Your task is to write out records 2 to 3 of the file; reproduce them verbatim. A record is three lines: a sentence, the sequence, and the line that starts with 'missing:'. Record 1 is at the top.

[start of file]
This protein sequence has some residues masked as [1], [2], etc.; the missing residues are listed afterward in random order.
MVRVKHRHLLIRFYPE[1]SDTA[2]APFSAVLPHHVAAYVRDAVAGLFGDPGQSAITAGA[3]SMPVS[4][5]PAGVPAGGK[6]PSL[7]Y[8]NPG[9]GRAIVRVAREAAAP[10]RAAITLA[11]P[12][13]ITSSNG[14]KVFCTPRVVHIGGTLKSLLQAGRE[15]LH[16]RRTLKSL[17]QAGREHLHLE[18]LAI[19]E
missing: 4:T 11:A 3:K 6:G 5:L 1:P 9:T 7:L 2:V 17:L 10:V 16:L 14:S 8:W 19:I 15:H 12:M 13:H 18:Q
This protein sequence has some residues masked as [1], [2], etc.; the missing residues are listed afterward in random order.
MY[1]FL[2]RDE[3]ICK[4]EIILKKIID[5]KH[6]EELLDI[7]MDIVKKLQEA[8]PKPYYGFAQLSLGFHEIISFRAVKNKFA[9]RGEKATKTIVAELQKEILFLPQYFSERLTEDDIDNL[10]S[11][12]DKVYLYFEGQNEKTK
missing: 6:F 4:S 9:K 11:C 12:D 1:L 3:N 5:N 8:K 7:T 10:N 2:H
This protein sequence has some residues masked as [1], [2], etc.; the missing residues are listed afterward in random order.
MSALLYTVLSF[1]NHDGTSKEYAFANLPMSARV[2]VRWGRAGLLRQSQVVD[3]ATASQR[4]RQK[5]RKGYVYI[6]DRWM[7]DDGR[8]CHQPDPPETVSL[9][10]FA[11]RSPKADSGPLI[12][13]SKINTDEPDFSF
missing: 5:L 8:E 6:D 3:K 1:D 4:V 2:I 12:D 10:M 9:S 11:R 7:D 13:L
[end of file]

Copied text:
This protein sequence has some residues masked as [1], [2], etc.; the missing residues are listed afterward in random order.
MY[1]FL[2]RDE[3]ICK[4]EIILKKIID[5]KH[6]EELLDI[7]MDIVKKLQEA[8]PKPYYGFAQLSLGFHEIISFRAVKNKFA[9]RGEKATKTIVAELQKEILFLPQYFSERLTEDDIDNL[10]S[11][12]DKVYLYFEGQNEKTK
missing: 6:F 4:S 9:K 11:C 12:D 1:L 3:N 5:N 8:K 7:T 10:N 2:H
This protein sequence has some residues masked as [1], [2], etc.; the missing residues are listed afterward in random order.
MSALLYTVLSF[1]NHDGTSKEYAFANLPMSARV[2]VRWGRAGLLRQSQVVD[3]ATASQR[4]RQK[5]RKGYVYI[6]DRWM[7]DDGR[8]CHQPDPPETVSL[9][10]FA[11]RSPKADSGPLI[12][13]SKINTDEPDFSF
missing: 5:L 8:E 6:D 3:K 1:D 4:V 2:I 12:D 10:M 9:S 11:R 7:D 13:L